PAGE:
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zondag 24 november 2013

Necronomicon re-cover, part 2

In the previous post, the Necronomicon got a new cover. But the new cover is too boring. It's just a plain faux leather cover, it needs something extra! The Simon Necronomicon has this glyph on the cover that looks like a pentagram with some extra lines in it; I believe Vin Diesel had a tattoo of it in "Babylon AD". Since I'm too lazy to come up with something more original, I'm gonna put this glyph back on the cover. But I'm not too lazy to put some effort in it, so here we go!

zondag 17 november 2013

Necronomicon re-cover, part 1

Here's a project I have had in my mind for a long time, and now I finally started it. One of the blogs I follow, MRX Designs, has quite a few posts on bookbinding, more specifically on making new covers for books. I've been wanting to give it a try myself, so here we go.
There are two posts on the blog I mentioned that do a great job of explaining the entire process in detail: Demo Book #1 (part 1) and Demo Book #1 (part 2). A third one explains the process of creating a faux leather covering.

donderdag 14 november 2013

Flashback: paper maché masks

These two masks were among my first creations ever. I made them for Halloween parties, but they were quite uncomfortable to wear.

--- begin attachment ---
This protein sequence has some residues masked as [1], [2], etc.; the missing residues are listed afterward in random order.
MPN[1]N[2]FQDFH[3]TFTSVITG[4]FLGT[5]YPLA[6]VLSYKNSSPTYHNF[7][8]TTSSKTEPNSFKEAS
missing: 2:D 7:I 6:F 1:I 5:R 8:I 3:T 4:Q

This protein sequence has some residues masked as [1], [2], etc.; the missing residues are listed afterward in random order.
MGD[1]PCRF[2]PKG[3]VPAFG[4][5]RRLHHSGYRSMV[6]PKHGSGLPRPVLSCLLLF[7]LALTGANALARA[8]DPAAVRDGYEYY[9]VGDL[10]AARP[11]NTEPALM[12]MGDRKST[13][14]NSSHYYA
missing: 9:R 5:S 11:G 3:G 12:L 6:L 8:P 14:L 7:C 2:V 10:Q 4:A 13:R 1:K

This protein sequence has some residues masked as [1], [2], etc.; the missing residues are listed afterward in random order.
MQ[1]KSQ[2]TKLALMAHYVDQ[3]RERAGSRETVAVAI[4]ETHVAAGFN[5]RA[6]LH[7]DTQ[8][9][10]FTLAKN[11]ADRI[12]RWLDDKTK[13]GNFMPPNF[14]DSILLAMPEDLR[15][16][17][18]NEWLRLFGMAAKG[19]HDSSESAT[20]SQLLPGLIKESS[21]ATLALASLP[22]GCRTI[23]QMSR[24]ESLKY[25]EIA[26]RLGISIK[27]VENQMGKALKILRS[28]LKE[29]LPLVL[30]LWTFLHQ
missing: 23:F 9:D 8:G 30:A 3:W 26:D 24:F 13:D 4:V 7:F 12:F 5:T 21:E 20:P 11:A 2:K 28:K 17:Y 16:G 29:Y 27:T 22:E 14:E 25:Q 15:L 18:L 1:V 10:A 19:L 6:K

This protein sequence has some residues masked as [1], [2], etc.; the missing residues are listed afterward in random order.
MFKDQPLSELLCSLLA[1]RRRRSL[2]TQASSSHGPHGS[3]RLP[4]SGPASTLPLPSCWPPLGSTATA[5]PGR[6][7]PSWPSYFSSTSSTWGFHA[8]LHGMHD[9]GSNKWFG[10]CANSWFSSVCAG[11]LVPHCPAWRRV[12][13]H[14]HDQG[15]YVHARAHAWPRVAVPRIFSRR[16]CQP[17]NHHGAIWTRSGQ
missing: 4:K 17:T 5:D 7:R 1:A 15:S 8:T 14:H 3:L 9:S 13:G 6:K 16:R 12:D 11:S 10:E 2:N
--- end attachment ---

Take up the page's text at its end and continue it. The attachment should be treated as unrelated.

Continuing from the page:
The technique is pretty simple. You take a balloon, glue strips of newspaper over it and when the layer of paper maché is thick enough, you pop the balloon. This gives you a basic oval shape to work with. Of course, you have to make sure the shape is big enough to fit over your face!

Here's the first mask. I made it in 2010 as part of a costume for a Halloween party. The sawblade is made from a thick piece of cardboard, and the cuts are made with paper clay. Besides the saw blade, the most prominent feature was the eye, of course. It's a cheap plastic Christmas ball with paper mache glued over it.
The mask is painted with cheap gouache paint, wich wasn't the best idea since it's not waterproof. The hair is made from yarn, attached with hot glue.

The second mask was made the next year, for the same party. I managed to make the basic shape a lot smoother. The ears are made from cardboard and clay, with extra paper mache glued over it. The lips and eyes are also made like this. This time, I was smart enough to use acrylic paint instead of gouache. Overall, the paint job looks a lot better than on the first mask.

Masks like these have one huge disadvantage: they are impossible to wear for more than fifteen minutes. You breathe out straight into the mask, so in no time you sit in a hot, humid atmosphere that smells like whatever you had for dinner!